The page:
This article proposes and tests a social-cognitive framework for examining the joint influence of situational factors and the centrality of moral identity on moral intentions and behaviors. The authors hypothesized that if a situational factor increases the current accessibility of moral identity within the working self-concept, then it strengthens the motivation to act morally. In contrast, if a situational factor decreases the current accessibility of moral identity, then it weakens the motivation to act morally. The authors also expected the influence of situational factors to vary depending on the extent to which moral identity was central to a person's overall self-conception. Hypotheses derived from the framework were tested in 4 studies. The studies used recalling and reading a list of the Ten Commandments (Study 1), writing a story using morally laden terms (Study 4), and the presence of performance-based financial incentives (Studies 2 and 3) as situational factors. Participants' willingness to initiate a cause-related marketing program (Study 1), lie to a job candidate during a salary negotiation (Studies 2 and 3), and contribute to a public good (Study 4) were examined. Results provide strong support for the proposed framework.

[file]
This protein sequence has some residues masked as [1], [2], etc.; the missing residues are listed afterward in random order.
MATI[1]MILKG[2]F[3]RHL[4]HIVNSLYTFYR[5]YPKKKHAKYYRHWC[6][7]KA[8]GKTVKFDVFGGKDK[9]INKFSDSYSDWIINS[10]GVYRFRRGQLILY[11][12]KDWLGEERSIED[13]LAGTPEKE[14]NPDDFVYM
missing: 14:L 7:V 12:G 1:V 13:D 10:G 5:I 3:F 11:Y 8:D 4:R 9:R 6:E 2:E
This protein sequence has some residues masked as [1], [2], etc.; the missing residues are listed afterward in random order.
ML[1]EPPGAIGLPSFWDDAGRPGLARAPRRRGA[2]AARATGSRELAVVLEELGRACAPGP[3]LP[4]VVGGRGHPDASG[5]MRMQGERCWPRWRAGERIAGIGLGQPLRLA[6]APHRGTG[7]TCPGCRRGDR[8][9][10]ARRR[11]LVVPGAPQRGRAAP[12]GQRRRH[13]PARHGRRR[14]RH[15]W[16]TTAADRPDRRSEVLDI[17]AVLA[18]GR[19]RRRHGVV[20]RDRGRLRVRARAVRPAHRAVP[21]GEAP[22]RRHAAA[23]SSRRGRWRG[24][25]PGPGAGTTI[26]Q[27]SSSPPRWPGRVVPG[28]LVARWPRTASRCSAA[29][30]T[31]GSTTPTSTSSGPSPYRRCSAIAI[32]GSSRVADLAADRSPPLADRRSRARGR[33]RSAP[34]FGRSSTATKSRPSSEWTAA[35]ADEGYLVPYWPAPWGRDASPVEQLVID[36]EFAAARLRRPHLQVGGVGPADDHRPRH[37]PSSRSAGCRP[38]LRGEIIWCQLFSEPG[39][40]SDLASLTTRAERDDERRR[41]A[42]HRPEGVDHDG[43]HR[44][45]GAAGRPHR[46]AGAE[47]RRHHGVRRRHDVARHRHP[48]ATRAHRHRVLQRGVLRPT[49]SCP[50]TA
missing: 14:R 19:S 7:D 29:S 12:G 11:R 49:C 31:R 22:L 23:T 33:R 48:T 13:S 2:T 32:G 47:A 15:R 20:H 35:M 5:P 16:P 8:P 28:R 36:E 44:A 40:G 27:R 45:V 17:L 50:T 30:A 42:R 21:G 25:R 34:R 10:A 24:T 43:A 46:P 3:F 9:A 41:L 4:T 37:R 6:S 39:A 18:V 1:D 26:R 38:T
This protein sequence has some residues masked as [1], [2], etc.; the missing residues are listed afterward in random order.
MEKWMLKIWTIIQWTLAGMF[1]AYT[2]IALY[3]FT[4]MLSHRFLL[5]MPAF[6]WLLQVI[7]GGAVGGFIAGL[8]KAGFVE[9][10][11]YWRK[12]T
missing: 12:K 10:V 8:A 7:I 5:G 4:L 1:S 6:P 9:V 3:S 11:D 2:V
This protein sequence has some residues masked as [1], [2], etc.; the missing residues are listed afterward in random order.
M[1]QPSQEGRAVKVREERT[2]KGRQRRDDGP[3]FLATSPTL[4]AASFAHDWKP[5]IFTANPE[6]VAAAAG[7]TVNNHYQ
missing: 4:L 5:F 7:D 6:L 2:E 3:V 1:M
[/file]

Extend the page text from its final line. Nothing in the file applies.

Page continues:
identity, moral identity, morality, prosocial behavior, social-cognitive theory
ERIM Article Series (EAS)
Journal of Personality and Social Psychology
Erasmus Research Institute of Management

Aquino, K, Freeman, D, Reed II, A, Lim, V.K.G, & Felps, W.A. (2009). Testing a Social-Cognitive Model of Moral Behavior: The Interactive Influence of Situations and Moral Identity Centrality. Journal of Personality and Social Psychology, 97(1), 123–141. Retrieved from